Below are a few recipes using the corn flour plus a southern grits recipe.
• Sorghum Corn Flour Chess Pie
1/3 cup sugar
1-1/4 cup sorghum syrup
1/2 cup corn flour
1/4 cup butter, melted
2 tbsp Lemon juice
1 tsp vanilla
1/2 cup buttermilk
In a large mixing bowl, beat eggs and sugar until light and lemon colored. Beat in corn flour, syrup and remaining ingredients. Pour into 9-inch pie shell, and bake at 375 for 25 minutes, or until knife comes out clean.
• Corn Flour Apple Muffins
3/4 cup corn flour
1/4 cup whole wheat flour
1 tbsp baking powder
1 tsp baking soda
1/2 tsp vanilla
1/2 cup sugar
2 eggs, beaten
1/4 cup apple sauce
1/4 cup butter, melted
1/4 cup buttermilk
Nuts, raisins, blueberries, chopped apples, etc.
Preheat oven to 375. Mix dry and wet ingredients separately, and combine. Pour into greased tins and bake until toothpick comes out clean. Glaze if desired.
• Southern Style Creamy Grits
The ratio of water to grits is either 3-to-1, 4-to-1, or somewhere in between, depending on how coarse the grind is and how much of the bran is left in. Start with 4-to-1, and adjust to suit yourself; 4-to-1 works perfectly for me.
2 cups water
1/2 cup grits
1/2-1 tsp salt, to taste
2 tbsp butter
Bring water, salt and butter to a full boil. Sprinkle grits into boiling water, stirring briskly with a whisk. Reduce temperature to low and continue to stir frequently. Too little stirring and your grits will stick and/or get clumpy. Adding the butter initially and plenty of stirring will give you creamy grits every time. Our grits will thicken up in about 5-10 minutes. (More coarsely ground grits take longer to cook.) Add cheese, more butter and any additional seasoning you like. Good eatin’!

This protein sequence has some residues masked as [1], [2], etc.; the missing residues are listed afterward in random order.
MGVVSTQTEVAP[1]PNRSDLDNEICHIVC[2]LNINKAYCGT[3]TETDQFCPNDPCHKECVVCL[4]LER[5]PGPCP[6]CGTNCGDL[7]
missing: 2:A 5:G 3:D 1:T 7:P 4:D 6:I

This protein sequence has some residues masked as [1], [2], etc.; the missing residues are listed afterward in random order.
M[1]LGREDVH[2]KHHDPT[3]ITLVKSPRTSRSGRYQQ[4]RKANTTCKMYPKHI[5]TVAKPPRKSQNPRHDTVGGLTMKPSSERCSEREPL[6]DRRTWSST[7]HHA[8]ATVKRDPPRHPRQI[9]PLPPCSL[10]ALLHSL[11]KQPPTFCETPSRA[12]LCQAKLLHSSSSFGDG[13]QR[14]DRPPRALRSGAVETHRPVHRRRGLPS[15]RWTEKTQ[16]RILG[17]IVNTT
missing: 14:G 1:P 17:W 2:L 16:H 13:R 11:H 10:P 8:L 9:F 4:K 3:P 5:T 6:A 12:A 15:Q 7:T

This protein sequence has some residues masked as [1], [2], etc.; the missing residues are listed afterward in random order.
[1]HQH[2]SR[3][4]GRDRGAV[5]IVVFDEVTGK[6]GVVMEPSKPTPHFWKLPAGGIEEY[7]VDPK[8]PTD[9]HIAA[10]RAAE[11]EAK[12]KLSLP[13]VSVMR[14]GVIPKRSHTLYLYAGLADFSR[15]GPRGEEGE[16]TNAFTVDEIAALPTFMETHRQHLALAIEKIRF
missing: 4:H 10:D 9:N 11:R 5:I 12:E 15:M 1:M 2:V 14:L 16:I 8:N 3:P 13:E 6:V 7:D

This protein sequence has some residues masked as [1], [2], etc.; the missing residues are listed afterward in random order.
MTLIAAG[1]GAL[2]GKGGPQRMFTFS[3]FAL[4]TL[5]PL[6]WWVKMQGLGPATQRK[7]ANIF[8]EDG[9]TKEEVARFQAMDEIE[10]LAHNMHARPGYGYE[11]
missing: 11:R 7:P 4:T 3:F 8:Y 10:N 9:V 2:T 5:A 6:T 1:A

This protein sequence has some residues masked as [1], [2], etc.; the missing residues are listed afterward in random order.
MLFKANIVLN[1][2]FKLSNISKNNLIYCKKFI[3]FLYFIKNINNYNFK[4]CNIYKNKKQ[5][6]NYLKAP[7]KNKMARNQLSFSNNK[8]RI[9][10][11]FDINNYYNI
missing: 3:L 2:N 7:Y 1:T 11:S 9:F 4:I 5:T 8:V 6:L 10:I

• Spoon Bread (by Helen Johnson, Camak, Ga.) Taken from the book “The Gristmill Stories” available at Prater’s Mill for $7. It is a book about memories with stories and recipes.
1-1/4 cups boiling water
1 cup corn meal
1 teaspoon lard
1 cup sour or buttermilk
1 teaspoon baking soda
3/4 tablespoon salt
Pour boiling water over corn meal and let cool. Beat in egg, milk, soda and salt. Pour batter into hot greased 7-inch baking dish. Bake in moderate oven for 15 to 40 minutes. Add a few tablespoons milk from time to time if you wish to keep bread soft, using all (cup sour or sweet milk). This will call for longer making, about 45 minutes.
• Valeria Silva shares how she makes chestnut flour and her recipe for Chestnut Cake.
Crack chestnuts with a hammer and get the nut out. Discard any wormy or rotten ones. Grind nuts in a food processor as fine as you can get them. Spread mixture out on a baking sheet and place in oven on 170. Leave overnight, or at least for several hours, until the mixture is well dried.
When you are sure that the nuts are completely dry, run through a coffee grinder. (Ms. Silva uses a Mr. Coffee grinder from Walmart that has a burr mill on it.)
Chestnut Cake (or muffins, or a loaf of bread, etc.)
1 stick melted butter,
1+ cup sugar (white and/or brown)
1+ cup milk and/or buttermilk
Vanilla extract, orange extract and/or orange zest
2-3 cups of chestnut flour
Ground cardamom (optional, but adds a really interesting flavor)
Mix all the ingredients together until there is a batter-like consistency. Pour into a greased pan (or muffin tins) and sprinkle crumbled brown sugar on top. Bake at 375 for 25-35 minutes or until a toothpick comes out clean.
For more information, interested persons may call the Prater’s Mill Foundation at (706) 694-6455 or email info@PratersMill.org.
Prater’s Mill Country Fair
Today, 9 a.m. to 6 p.m.
Sunday, 9 a.m. to 5 p.m.
Admission is $7 and children 12 and under free. Attendees are advised to dress casually and wear comfortable shoes. Parking is free.